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Lethbridge Herald Newspaper Archives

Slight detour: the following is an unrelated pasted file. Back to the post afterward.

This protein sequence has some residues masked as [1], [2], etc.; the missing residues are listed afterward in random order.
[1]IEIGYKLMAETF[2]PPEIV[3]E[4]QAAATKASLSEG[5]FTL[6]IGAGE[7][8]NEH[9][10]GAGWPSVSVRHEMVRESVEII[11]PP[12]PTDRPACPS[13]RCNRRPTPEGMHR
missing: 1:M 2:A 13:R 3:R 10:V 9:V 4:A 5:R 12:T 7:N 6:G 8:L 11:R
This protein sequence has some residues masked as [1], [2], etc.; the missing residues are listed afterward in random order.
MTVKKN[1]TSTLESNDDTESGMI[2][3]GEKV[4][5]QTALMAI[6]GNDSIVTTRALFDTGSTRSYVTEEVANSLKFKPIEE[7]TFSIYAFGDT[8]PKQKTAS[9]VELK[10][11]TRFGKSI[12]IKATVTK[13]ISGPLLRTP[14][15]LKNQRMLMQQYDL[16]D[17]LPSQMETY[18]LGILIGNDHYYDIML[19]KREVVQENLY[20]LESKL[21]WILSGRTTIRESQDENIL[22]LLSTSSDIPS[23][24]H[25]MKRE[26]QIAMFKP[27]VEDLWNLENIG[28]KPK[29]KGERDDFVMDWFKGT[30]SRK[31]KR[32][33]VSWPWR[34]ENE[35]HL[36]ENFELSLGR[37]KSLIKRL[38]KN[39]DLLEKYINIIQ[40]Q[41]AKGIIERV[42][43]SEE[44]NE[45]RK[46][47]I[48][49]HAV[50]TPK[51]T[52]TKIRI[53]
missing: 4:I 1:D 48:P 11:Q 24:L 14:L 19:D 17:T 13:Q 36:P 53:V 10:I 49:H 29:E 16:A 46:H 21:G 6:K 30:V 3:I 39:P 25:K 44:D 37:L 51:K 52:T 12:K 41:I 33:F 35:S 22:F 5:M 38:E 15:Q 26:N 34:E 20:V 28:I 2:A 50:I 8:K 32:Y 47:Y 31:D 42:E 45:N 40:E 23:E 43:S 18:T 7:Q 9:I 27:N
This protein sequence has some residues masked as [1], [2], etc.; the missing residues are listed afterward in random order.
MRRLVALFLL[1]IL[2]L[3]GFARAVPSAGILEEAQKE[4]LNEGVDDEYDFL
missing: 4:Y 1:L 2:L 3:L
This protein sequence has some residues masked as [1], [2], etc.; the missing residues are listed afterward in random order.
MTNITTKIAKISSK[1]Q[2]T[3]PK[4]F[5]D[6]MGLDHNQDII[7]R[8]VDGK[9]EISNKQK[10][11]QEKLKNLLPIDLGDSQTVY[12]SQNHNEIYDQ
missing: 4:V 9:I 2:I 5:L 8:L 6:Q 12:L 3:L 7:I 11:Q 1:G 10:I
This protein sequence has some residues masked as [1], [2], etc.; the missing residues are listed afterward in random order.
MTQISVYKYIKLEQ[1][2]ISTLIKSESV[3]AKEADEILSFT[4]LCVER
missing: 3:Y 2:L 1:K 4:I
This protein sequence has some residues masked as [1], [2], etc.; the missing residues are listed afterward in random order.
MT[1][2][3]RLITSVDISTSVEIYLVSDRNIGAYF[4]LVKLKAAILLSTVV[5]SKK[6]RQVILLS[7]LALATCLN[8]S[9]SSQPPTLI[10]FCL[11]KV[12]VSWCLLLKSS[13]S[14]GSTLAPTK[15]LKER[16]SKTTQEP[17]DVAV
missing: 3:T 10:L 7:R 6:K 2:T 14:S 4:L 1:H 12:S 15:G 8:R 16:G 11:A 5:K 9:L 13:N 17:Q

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Lethbridge Herald, The (Newspaper) - December 24, 1974, Lethbridge, Alberta THE LETHBRIOGE HERALD TuMday, 24, 1974 Biscochos MEXICAN CHRISTMAS COOKIES 1 cup vegetable shortening 1 '-4 cups granulated sugar beaten egg Z toaspoons grated orange rind cup fresh orange juice cup finely chopped pecans 4 cups sifted all-purpose flour V4 teaspoon salt 1 teaspoon cinnamon teaspoon ground cloves Cream shortening and granulated sugar until light. Blend in next four ingredients. Sift flour with salt and spices. Stir into first mix- ture and work until smooth. Chill overnight. Next day, roll out small amounts at a time on lightly floured surface to Vs inch thick- ness Cut into desired shapes with fancy cookie cutter. Bake on lightly greased cookie sheet in moderate oven (375) 8 to 10 min- utes, or until golden brown. Roll in very fine sugar while still warm. They're good and the recipe makes about 10 dozen. Is Time: Think Christmas The holidays next year can be so much more joyous if you think ahead for them, begin- ning in January. You won't be struck with panic every time you hear the countdown of "00 more shopping days until Christ- mas Watch the shopping columns ot magazines during the year. You may spot just the thing for someone on your gift list wants, and you may spot it in May or June Dor't the sales on C hnstmas cards and wrappings that start the day after Christ- mas They are half price or less, and think of being able to ad- dress them in September! With your budget in mind, the sales White sales can produce linens, which make nice gifts, at reduced costs. Tuck a little Christmas note- book where it's always handy. If vou listen through the year, vod II be surprised at how often friends or family will say, That something I've always v. or "I wish I had Jot it down then; these are the wishes jou've always forgotten by Christmastime Yet those gifts are the ones that say you heard, and you remembered. THE SEVENTH DATE The 25th of December is the date most Christians, now agree upon as the proper time to celebrate the birth of Christ. However, whatever agreement there now is was a long time in coming. As a matter of fact, Dec. 25th is the seventh date used by Christians for their celebration. Earlier dates were January 6th (the tra- ditional "Old February 2nd, March 25th, April 19th, May 20th and November 17th. The present day, now adhered to by all Christians except Armeni- ans, began in the year 353. still observe Jan- uary 6th. FOR HIM If there's a man who has everything on your list, a good gift is something he would hesitate to get for himself. A rug- ged, colorful golf bag should bring a smile springing to the face of any golfing enthusiast. OLD CHRISTMAS From Christmas Eve until the Eve of Epiphany, or the day be- fore "Old the ob- servance of the Yuletide in Italy is of a religious nature. But on the Eve of Epiphany it is dif- ferent It was on this night that La Befana was supposed to come. is the only one figuring in an Italian Christmas who could be compared to Santa Claus. La Befana was a woman, and not "a right jolly old elf." She was said to possess a stern na- ture and a rather forbidding ap- pearance. On Twelfth Night, or the Eve of Epiphany as it is known in Italy, she entered through the chimney and into the room where the stockings were hung. She carried a cane in one hand and a bell in the other She announced her arrival with the bell. So, when the lit- tle children of Italy heard the bell ringing they would hurry off to sleep before Befana comes. In the stockings of the good little girls and boys she would put gifts. But in the stockings of the bad children she would leave only bags of ashes! It was a scramble early in the morning of Epiphany to see whether their conduct had been approved or disapproved by wise Befana. Old Time Toys Are Coming Back The nostalgia wave in toys is likely to mean rag dolls, "trains and classic games. Besides new items there ap- pears to be a strong trend to the type of toys that delighted young- sers a score or more years ago. Rag dolls are an example. Rag- gedy Ann and Raggedy Andy have been around for about fifty four years, but this year they'll have lots of friends. One com pany, which successfully intro- duced a cloth "Grandma" doll brought out a companion "Grand- pa" doll. There are rag dolls named after television comedi- ans. Heirloom rag dolls are based on characters from children's books such as "Little Women" and "Vanity Fair." There are topsy-turvy dolls which flip up- side down to become different storybook characters. Dorothy from the Wizard of Oz, for in- stance, becomes the Cowardly Lion when turned upside down In another reminder of the past a toy manufacturer brought back Tiny Tears, a crying doll which delighted little girls in the 1950's. Kewpie doll is enjoy- ing a revival. "It represents the old-fashioned innocence that the majority of American mothers who remember the doll from their childhood want to pass on to their children today The company that revived Lio- nel trains said production has in- creased more than was antici- pated and the sets being manu- factured to meet the demand is several thousand. A series of jigsaw puzzles cal- led Sports Heroes of Yesterday depicts such legendary athletes as Jim Thorpe, Babe Ruth and John L. Sullivan. Nostalgia is a game one that tests your remembrances of things past. Avoid Weight Gain During Holidays The secret to weight control at holiday time or any other time is to never let the scale creep up more than five pounds over your normal weight Five pounds is not too difficult to deal with; twenty five pounds is a different story. Unwanted gifts are easy to exchange, but those extra pounds are something else. The best and most sensible way to get rid of the unwanted pounds is to eat your regular balanced diet, but eat just half as much as usual. Cut out bread and sweets and all liquors and wines: At the end of a two week period, you should be back to your former trimness if you haven't cheated. Models and actresses do this all of the time Weighing them- selves daily, they know exactly when they have gamed a pound or two and they start cutting back on food until they've taken it off. That way they are able to maintain a constant weight, which is better for health than the yo-yo syndrome, as constant ups and downs in weight cal- led. CHRISTMAS PAST You're an oldtimer if' you can recognize the gentleman behind the Santa beard in this photograph from the year 1953. He's Willard Wat- erman, then star of radVs "The Great with trim Barbara Whiting posing as an evergreen. Money Gifts Right If Something Different If you decide that the best present for a child you know would be money, try one of these ways to add a bit of glamour: Ask your bank for a two-dollar bill. Buy a silver dollar even though it may cost some more than its face value. Write a check. The youngster, you give it to may never have had the fun of endorsing and cashing one. Wrap imaginatively tucking a bill into a toy car, for ex- ample, to suggest that it be saved for a trip. A CHRISTMAS CAROL PHILLIP BROOKS Christmas in lands of the fir tree and pine, Christmas in lands of the palm tree and vine; Christmas where snow peaks stand solemn and white, Christmas where cornfields lie sunny and bright; Everywhere, everywhere Christ- mas tonight! Christmas where children are hopeful and gay, Christmas where old men are patient and gray, Christmas where peace, like a dove in its flight, Broods o'er brave men in the the fight; Everywhere, everywhere Christ- mas tonight! For the Christ Child who comes is the Master of all; No place too great no cottage too small. The angels who welcome Him sing from the height, "In the city of David a King in His might." Everywhere, everywhere Christ- mas tonight! Then let every heart keep its Christmas within Christ's pity for sorrow, Christ's hatred for sin, Christ's care for the weakest, Christ's courage for right, Christ's dread of the darkness, Christ's love of the light, Everywhere, everywhere Christ- mas tonight! So the stars of the midnight which compass us round, Shall see a strange glory and hear a sweet cound, And cry, "Look! the earth is aflame with delight, 0 sons of the morning rejoice at the sight" Everywhere, Christ- mas tonight! AND BEHOLD THE The Three Wise men would never recognize the Star of Bethle- hem this Christmas But it's there, in plain sight though now fragmented into the planets Jupiter, Saturn, Mars, and Venus. A popular astronomi- cal theory is that two or more of these planets appeared to come together in the heavens so that they looked like a single star to the Three Kings Astronomers, offer this others in the assumption that the Star of Bethlehem was in fact a genuine celestial object. Some Biblical scholars, how- was really a conjunction or ap- ever, argue that when the Three parent coming-together of sev- Wise Men talked about a star, eral planets. They point out that, they were actually using the due to changes in the calendar word in an allegorical descrip- since then, the birth of Christ tion of a spiritual experience, was really about 7 .or 6 B.C. St Matthew described in the other explanations that the Gospel how a star guided the star of Bethlehem might have been a supernova or lehenr And behold the star which they had seen in the east, star, or that it was an exception- before them until it came aUy meteor dis- and stood over where the child counted because none of the was And seeing the star they re- manv professional stargazing as- joiced with exceeding joy." trologers of the time mentioned Astronomers say that the star any-such observance. For Hanukkah: 'Latkes' Are Favorite Food 2 pounds (about 4) potatoes Yi cup grated onion 2 eggs slightly beaten 2 tablespoons flour teaspoon salt dash each of nutmeg and pepper Salad oil or shortening for frying On medium grater, grate potatoes. Drain very well; pat dry with dishtowel; measure 3 cups In large bowl, combine grated potato with onion, eggs, flour, salt, nutmeg and pepper. In large, heavy skillet, slowly heat oil, Vs inch deep, until very hot but not smok- ing. For each pancake, drop potato mixture, 2 tablespoons at a time, into hot fat With spatula flatten against bottom of skil- let to make about 4 inches in diameter Fry 2 or 3 minutes on each side', or until golden brown. Drain well on paper towels. Serve hot with applesauce or sour cream. Christmas Sled AUTHOR UNKNOWN Oh, for the winters that used to be' The winters that only a boy may see! Rich with snowflakes' rush and swirl, Keen as a diamond; pure as a pearl, Brimming with healthful, rol- licking fun, Sweet with their rest when the play was done; With kindly revels each day decreed, And a Christmas sled for the royal steed. Down from the crest with a shrill hurray' Clear the track, there! Out of the way! Scarcely touching the path be- neath; Scarce admitting of breath to breathe; Dashing along, with leap and swerve, Over the crossing, round the curve. Talk of your flying machines! Instead, Give me the swoop of that Christmas sled. 'Yuletide Is Here' Love, Warmth, Cheer And inside, close to the hearth- stone, There is love and warmth and cheer, While a gay and festive spirit Seems to say, "Yuletide is here" The "gay and festive spirit" praised in this Old English carol is the holiday feeling What could make anyone feel more fes- tive than love, warmth and cheer? The comfort of being with those you love, family, friends, and neighbors, and of a tradi- tional holiday ceremony, say more than anything could that, indeed, the "Yuletide is here Traditions play a most import- ant role in the holiday feeling. Old familiar carols, candies, col- ors, greens, smells, and sights associate themselves forever with Christmas. Yet new tradi- tions are established every Christmas season which are as much a part of the feeling as that of the timeless tree. Just as the colonial lady chose new foods and decorated with greens, the modern lady selects bright new colors and appealing recipes. No matter what the century the holiday feeling belongs to Christ- ina" Christmas Celebrations Sending cards, shopping and gift giving are familiar parts of Christmas to Americans, but people of other countries celebrate the holiday season m many different ways. In Armenia holiday customs are primarily religious, with the before Christmas devoted to strict tasting The fasting ends with Christmas communion aftei which each young man gives his sweetheart a special gift to show he can provide her with the necessities of life. In Bulgarian farm communities the man of the house makes wishes for good health and good harvests on Christmas Day. Czechoslovakians go caroling in the'streets on Christmas. It is a time for visiting and those who have quarreled during the year forgive each other publicly on Christmas Day. In Lithuania a twelve course Christmas dinner is the highlight of the holiday season. Families spend the season at home or vis- iting neighbors. Before being ad- mitted to a home, visitors must sing a Christmas Carol Only chil- dren receive Christmas gifts In the Ukraine, Christmas be- gins with a 40 day fast ending on Christmas Eve. As soon as the evening star appears in the heav- ens, families sit at a straw cov- ered table, commemorating the manger scene, to partake of the Christmas wafer. Fortune telling is popular at this time of the year and young girls play games to foretell the kind of husband they will have and where he will come from. Christmas Eve (or nochebu- ena) is a night of gaiety for the Puerto Ricans. The feast that fol- lows midnight mass consists of roast pig or asopao a chicken and rice dish. In Rumanian villages one of the most charming holiday sights is the procession of boys with six-pointed revolving star lan- terns The children gather at dusk and go through the streets and along winding lanes. They stop at each door and sing old carols about the star that shone above the stable at Bethlehem. SHOP EARLY BENEFITS ALL... "I DO SO LIKE GOLDFISH BETTER THAN DOLLS." Christmas Season Folklore Time Christmas legends and Christ- mas folklore is fascinating wheth er true or not. There are innum- erable tales that form the tradi tions of the holiday season Animals are prominently men- tioned "in many legends and cus- toms One Christmas legend tells of the little gray lamb with a longing heart to be white It wandered to the dwelling of the Holy Family, lingering at the door. The Christ Child, seems; the lamb, beckoned it in He laid his hand on its head, and it be came white as snow. Swedes, Norwegians, and the Swiss make it a special point to be extremely friendlv and ho-, pitable on Christmas, both to domestic pets and wild birds A persistent Christinas legend is that bees hum a carol in hon- or of the Christ Child In En- gland, holly is placed on the hive to wish the bees a Merry Christ- mas. The Christmas shopping sea son is the biggest sales period of the year for most retailers And stretching out the holiday season, gives stores a chance to function more efficiently. When clerks are less harried and stores less crowded, shopping is more pleasant for everyone Most merchants know that a large percentage of gifts selected at Christmastime aie plentiful throughout the year. In case they may have underestimated your enthusiasm for a particular item, the longer shopping period gives them a chance to leorder so late shoppers won't be disappointed Last minute "panic" buying is not only a headache for you, but creates problems for the mer- chants When you take more days to shop, >ou can do your job by selecting gifts more thoroughly You can visit more >-tores, compare prices and qual- uv. and both you and the re- ceiver will be more satisfied with your selection. .Most merchants are sincere in their efforts to perform a help- ful service at this very busj time of year And that's why start Christmas early. THi: SIMPLE SWAG Tin no moie than an anange'ment of a few etei green for on tloon, wall1-, mantel's or tables A Dimple can be mafic by wiring a feu long viergni'ii together, then attuthtng cones, or ribbons u hen the branches are tied To make a i-uch as an bfiia heaiy wire to the -ihape wire-on evergreen and decorate as you u ould u u math Garlands can be made fastening branches to a long of wire or heavy cord and 01 er a mantel or door. Eight inch branches are good, with each 01 erlapping the stem did of the formet AND ANGELS SING On that first Christmas, angels brought a message of joy and peace to the world. May the spirit of that first great hol'day surround us everywhere as we welcome again the news tha' Christ is bom at Bethlehem. ;